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  • Writer's pictureKyle Persaud

How Do Courts Divide Debt in Divorce Cases?

Often, when spouses get divorced, one or both spouses owe debt. Recently someone asked me, “What happens to debt in divorce cases?”

If debt is the separate debt of one spouse, then the court should order that spouse to pay the debt. However, if the debt is marital debt, the court will usually divide the debt “equitably” between the spouses, and order one spouse to pay a portion of the debt, and the other spouse to pay the remaining portion of the debt.

What is considered “marital debt?”

Debt is considered “marital debt” if the debt is “jointly-acquired debt in furtherance of any marital goal.” There is no hard-and-fast rule to determine whether debt is jointly acquired debt in furtherance of a marital goal. However, a few Oklahoma court cases shed some light on the issue.

In Whitley v. Whitley, the husband had taken out debt before he married the wife. The court held that, because husband had assumed the debt before the marriage, it was not marital debt. Therefore, the husband had to pay all of it.

In Forristall v. Forristall, the husband, during the marriage, had borrowed student loans to go to medical school. The court held that these student loans were marital debt, because husband’s attending medical school was a “joint goal” of the parties. The court ordered both spouses to pay a portion of husband’s student loans.

In Sien v. Sien, the husband took out a loan to help him pay off a note on the family farm. Although the wife did not sign the note, the court held that this debt was marital debt, because establishing the family farm has been a goal of both husband and wife. The court ordered wife to pay a portion of the debt.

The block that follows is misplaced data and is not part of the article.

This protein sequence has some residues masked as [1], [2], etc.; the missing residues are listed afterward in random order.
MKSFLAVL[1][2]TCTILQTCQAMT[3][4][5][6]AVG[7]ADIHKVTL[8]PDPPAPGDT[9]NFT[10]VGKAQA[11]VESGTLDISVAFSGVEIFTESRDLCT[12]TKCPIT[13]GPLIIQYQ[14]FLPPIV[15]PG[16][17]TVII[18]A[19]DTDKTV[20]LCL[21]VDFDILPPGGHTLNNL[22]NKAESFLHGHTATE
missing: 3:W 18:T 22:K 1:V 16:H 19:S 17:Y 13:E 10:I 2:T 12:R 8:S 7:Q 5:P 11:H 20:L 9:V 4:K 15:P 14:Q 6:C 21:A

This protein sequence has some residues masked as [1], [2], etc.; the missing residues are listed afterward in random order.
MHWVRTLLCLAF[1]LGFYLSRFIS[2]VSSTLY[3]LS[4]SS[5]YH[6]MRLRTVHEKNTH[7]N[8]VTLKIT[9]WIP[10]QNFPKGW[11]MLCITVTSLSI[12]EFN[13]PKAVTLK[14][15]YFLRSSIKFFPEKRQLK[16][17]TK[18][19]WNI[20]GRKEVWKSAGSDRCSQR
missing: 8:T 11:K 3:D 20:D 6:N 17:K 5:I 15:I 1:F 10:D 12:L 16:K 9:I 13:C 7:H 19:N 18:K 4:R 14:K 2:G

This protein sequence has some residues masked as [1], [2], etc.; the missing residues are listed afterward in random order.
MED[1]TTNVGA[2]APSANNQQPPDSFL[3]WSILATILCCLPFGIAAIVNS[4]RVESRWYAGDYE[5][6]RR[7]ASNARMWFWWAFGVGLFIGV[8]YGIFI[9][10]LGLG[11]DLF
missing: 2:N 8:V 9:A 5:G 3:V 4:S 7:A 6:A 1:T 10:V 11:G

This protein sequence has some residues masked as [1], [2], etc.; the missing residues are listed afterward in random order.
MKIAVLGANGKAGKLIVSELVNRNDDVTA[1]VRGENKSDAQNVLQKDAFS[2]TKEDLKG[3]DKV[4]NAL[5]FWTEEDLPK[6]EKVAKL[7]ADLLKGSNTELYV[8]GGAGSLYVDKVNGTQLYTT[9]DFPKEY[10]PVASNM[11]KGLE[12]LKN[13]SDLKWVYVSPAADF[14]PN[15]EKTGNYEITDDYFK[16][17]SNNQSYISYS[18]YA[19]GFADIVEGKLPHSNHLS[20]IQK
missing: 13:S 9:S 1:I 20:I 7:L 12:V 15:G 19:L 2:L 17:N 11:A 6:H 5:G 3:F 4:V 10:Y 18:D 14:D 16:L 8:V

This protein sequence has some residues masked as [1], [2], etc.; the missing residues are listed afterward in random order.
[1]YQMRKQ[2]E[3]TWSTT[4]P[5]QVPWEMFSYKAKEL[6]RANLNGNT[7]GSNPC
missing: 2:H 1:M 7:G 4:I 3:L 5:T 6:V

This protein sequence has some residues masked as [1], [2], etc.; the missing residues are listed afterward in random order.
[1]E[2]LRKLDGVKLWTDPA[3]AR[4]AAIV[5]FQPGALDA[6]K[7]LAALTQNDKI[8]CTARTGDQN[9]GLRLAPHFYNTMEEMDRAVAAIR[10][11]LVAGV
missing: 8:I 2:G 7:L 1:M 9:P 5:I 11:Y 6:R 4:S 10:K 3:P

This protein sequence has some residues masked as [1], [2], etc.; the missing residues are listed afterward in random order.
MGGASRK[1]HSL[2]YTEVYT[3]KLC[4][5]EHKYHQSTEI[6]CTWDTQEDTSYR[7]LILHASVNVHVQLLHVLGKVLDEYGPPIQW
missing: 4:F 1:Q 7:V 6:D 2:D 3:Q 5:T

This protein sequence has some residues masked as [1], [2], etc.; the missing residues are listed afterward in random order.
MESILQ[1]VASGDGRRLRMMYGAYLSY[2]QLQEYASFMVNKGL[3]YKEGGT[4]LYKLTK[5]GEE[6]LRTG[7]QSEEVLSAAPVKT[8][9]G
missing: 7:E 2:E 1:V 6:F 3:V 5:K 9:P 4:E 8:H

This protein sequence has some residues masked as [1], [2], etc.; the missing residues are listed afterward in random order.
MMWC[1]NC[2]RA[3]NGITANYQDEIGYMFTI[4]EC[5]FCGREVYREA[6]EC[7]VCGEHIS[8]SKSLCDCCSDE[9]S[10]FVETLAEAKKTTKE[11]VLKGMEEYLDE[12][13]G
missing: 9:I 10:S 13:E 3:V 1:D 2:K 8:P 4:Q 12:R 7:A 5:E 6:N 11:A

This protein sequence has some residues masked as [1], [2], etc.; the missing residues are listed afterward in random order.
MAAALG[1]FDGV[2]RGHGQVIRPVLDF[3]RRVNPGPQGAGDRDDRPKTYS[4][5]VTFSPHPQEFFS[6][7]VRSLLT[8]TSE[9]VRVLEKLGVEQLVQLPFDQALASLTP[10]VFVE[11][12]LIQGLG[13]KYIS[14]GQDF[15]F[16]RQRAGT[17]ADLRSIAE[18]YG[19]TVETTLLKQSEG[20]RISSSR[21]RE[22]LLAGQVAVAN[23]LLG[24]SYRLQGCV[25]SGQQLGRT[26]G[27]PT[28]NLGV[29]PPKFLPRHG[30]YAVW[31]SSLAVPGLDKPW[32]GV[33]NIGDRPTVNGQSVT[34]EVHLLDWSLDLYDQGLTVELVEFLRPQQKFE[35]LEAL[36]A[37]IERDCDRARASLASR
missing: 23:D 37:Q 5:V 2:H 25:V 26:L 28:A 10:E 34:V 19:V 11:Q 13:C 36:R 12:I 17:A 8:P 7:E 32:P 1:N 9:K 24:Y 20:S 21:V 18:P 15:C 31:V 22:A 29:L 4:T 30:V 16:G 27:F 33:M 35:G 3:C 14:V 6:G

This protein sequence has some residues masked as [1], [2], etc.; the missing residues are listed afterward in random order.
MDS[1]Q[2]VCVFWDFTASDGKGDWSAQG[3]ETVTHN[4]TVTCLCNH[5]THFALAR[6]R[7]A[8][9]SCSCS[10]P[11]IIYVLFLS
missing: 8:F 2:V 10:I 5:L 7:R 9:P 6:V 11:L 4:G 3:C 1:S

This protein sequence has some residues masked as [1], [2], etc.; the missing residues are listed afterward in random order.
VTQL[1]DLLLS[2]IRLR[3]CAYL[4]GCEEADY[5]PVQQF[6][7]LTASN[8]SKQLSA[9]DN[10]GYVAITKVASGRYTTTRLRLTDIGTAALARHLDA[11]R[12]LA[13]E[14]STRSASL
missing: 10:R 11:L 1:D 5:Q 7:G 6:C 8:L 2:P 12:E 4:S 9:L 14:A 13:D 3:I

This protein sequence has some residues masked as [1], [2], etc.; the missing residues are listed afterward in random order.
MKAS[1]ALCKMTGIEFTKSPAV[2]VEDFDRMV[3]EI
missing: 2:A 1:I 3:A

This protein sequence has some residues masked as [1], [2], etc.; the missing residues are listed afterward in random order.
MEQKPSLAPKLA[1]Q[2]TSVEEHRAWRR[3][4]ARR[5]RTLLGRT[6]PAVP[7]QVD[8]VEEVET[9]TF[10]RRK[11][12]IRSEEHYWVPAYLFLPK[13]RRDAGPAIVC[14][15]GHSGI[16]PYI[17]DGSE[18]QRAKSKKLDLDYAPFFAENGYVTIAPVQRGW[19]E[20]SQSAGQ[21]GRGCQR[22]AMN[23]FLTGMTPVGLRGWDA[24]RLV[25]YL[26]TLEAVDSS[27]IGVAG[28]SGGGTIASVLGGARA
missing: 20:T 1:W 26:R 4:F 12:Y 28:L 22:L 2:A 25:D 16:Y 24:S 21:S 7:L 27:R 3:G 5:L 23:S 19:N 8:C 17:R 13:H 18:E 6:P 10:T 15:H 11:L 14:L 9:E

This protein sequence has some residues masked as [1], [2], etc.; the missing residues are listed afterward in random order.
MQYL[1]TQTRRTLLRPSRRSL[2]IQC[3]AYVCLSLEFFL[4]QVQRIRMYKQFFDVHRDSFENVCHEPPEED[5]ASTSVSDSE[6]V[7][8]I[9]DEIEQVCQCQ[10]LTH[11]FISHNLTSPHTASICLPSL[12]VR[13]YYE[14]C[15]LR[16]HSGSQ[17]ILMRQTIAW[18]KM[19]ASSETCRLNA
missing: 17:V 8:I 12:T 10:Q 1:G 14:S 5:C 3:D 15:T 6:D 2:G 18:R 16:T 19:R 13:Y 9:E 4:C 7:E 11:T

However, in Sien, the court held that there was another debt that wife did not have to pay. This was a debt that husband owed to American Bank. Husband claimed that this loan was marital debt, but he offered no evidence that the debt was used for a marital goal. So the court held that Husband did not have to pay it.

In Kingery v. Kingery, Wife has borrowed money from her father to pay both spouses’ taxes. The court held that this was a marital debt, because paying the taxes was a marital obligation. Thus, both spouses had to pay a portion of the debt.

In Bills v. Bills, Husband had exclusive control of both spouses’ finances, and had intentionally depleted the martial property to try to hide his unemployment. The court held that because Husband had depleted marital assets, the debt was Husband’s separate debt, and not marital debt.

In Thompson v. Thompson, the wife had been convicted of embezzlement and order to pay restitution. The court held that Wife’s debt was not marital debt, because “debts from criminal activities are not marital debt.” So, the court ordered Wife to pay all of this debt. Wife had argued that because Husband had benefitted from her embezzlement, the criminal penalties should have been partly Husband’s debt. But the court refused to hold that a criminal penalty was marital debt.

If the court rules that your spouse has to pay, the creditor can still sue you if your spouse doesn’t pay

I have had clients whose spouses had been ordered to pay marital debt. However, my client’s spouse didn’t pay, and then the creditor sued my client. In such cases, my client often comes into my office and asks, “But how can the creditor sue me? Didn’t the court order my spouse to pay this debt?”

Here’s why the creditor can still sue you: Because the creditor was not a party to the divorce case, the court’s judgment in the divorce case cannot alter your obligations to the creditor. So, if a court in the divorce case ordered your spouse to pay the debt, the creditor can still sue you if your spouse doesn’t pay. My clients hate it when I tell them this, but unfortunately, it’s true.

You do have a remedy, though, if your spouse doesn’t pay a debt that the court orders her to pay: You can ask a judge to hold your spouse in contempt of court. Contempt of court is defined as willful disobedience to a court order. So, if a court ordered your spouse to pay and she doesn’t pay, then she has willfully disobeyed a court order. Contempt of court carries a fine of up to $500, and up to six months in jail.

Need help? Call the Persaud Law Office

If you have issues with debt related to divorce, we can help you. The Persaud Law Office has helped many clients with divorce-related debt, and we can guide you through the complexities. If you have any questions regarding your debt after a divorce, contact us today.




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